The Importance of Tray Management

Running a surgery center requires a range of equipment. In most cases, ASCs can’t afford to purchase every instrument needed for a wide range of procedures. Coupled with a lack of storage space, most ASCs opt to use at least some loaner equipment. While this strategy can save a significant amount of money, it requires a high level of organization. Here’s what your ASC can do to improve your vendor management systems.


It’s all in the timing

At the very least, you should receive replacement loaner instruments at least 48 hours before a scheduled procedure. This window extends to at least 72 hours beforehand for new equipment. Your staff need adequate time to properly sterilize equipment. In the case of new instruments, the 72-hour window allows for the person scrubbing into the operating room to get familiar with the instrumentation.

Utilize a Digital Vendor Management System

Achieving this turnaround time for receiving new instruments from your vendors requires keeping a close eye on inventory. Because the staff in your ASC often have to wear many hats, you can make it easier on them by utilizing a vendor management system. With a digital management system, your vendors have real-time access to your inventory so you never get behind on supplies.


Check FDA-cleared instructions

FDA clearance is the only way to know how the instruments should be cleaned, packaged, and sterilized. FDA-cleared manufacturer written instructions ensure that all the precise steps for cleaning and sterilization have been validated. Additionally, instrument trays cannot exceed 25 pounds, as regulated by the Association for the Advancement of Medical Instrumentation (AAMI) and the Association of periOperative Registered Nurses (AORN). Not only do heavy trays present ergonomic challenges, but cumbersome trays can lead to sterilization and drying issues as well.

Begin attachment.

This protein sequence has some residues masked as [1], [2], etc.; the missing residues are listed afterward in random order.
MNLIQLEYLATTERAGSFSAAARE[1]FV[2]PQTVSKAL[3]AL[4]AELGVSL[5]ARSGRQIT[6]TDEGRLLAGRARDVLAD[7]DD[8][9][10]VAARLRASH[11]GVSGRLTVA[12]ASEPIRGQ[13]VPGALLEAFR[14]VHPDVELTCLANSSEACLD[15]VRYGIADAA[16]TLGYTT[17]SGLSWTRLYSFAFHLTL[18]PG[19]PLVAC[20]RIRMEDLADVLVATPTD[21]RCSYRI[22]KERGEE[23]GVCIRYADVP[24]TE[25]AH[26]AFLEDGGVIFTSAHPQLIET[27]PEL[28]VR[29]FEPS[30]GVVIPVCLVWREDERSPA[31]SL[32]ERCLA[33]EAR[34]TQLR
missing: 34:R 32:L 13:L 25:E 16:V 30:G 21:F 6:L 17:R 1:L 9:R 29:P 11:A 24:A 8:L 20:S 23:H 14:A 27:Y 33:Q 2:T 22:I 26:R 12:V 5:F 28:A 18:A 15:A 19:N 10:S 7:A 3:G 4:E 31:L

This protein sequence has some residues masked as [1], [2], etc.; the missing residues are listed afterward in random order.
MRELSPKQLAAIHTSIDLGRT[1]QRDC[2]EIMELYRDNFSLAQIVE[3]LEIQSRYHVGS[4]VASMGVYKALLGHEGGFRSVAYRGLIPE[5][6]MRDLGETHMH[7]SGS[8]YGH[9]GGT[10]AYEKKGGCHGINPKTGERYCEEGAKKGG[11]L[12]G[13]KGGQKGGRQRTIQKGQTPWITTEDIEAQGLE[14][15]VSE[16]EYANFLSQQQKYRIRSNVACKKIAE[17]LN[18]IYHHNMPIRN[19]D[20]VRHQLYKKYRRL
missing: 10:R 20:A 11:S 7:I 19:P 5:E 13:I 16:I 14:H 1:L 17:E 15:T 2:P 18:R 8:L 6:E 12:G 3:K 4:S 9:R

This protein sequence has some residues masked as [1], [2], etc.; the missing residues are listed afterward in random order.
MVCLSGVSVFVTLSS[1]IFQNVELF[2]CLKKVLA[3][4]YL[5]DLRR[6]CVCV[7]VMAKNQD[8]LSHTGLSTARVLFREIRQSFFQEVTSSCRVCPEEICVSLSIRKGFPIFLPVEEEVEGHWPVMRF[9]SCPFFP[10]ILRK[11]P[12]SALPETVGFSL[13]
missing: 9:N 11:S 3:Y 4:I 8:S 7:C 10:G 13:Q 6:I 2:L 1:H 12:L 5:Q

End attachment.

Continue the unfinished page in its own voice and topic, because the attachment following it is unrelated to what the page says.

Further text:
Complete quality checks

As soon as you receive new shipments, run an inventory and quality check on the items. This is both a patient safety and a financial issue. Make sure there is nothing damaged or missing. You never want to get to an operating room and realize an instrument is missing that’s vital to the surgery. Perform inventory both before and after surgery. Additionally, when sending back loaner equipment, you need to have documented if an item was missing in the original order. That way, you won’t be erroneously charged for a missing item.

Interested in the topic of Vendor Management? On July 28th, we're hosting a FREE webinar on Everything You Need to Know About Vendor Management for ASCs. A recording of the webinar will be sent to all those who register here.

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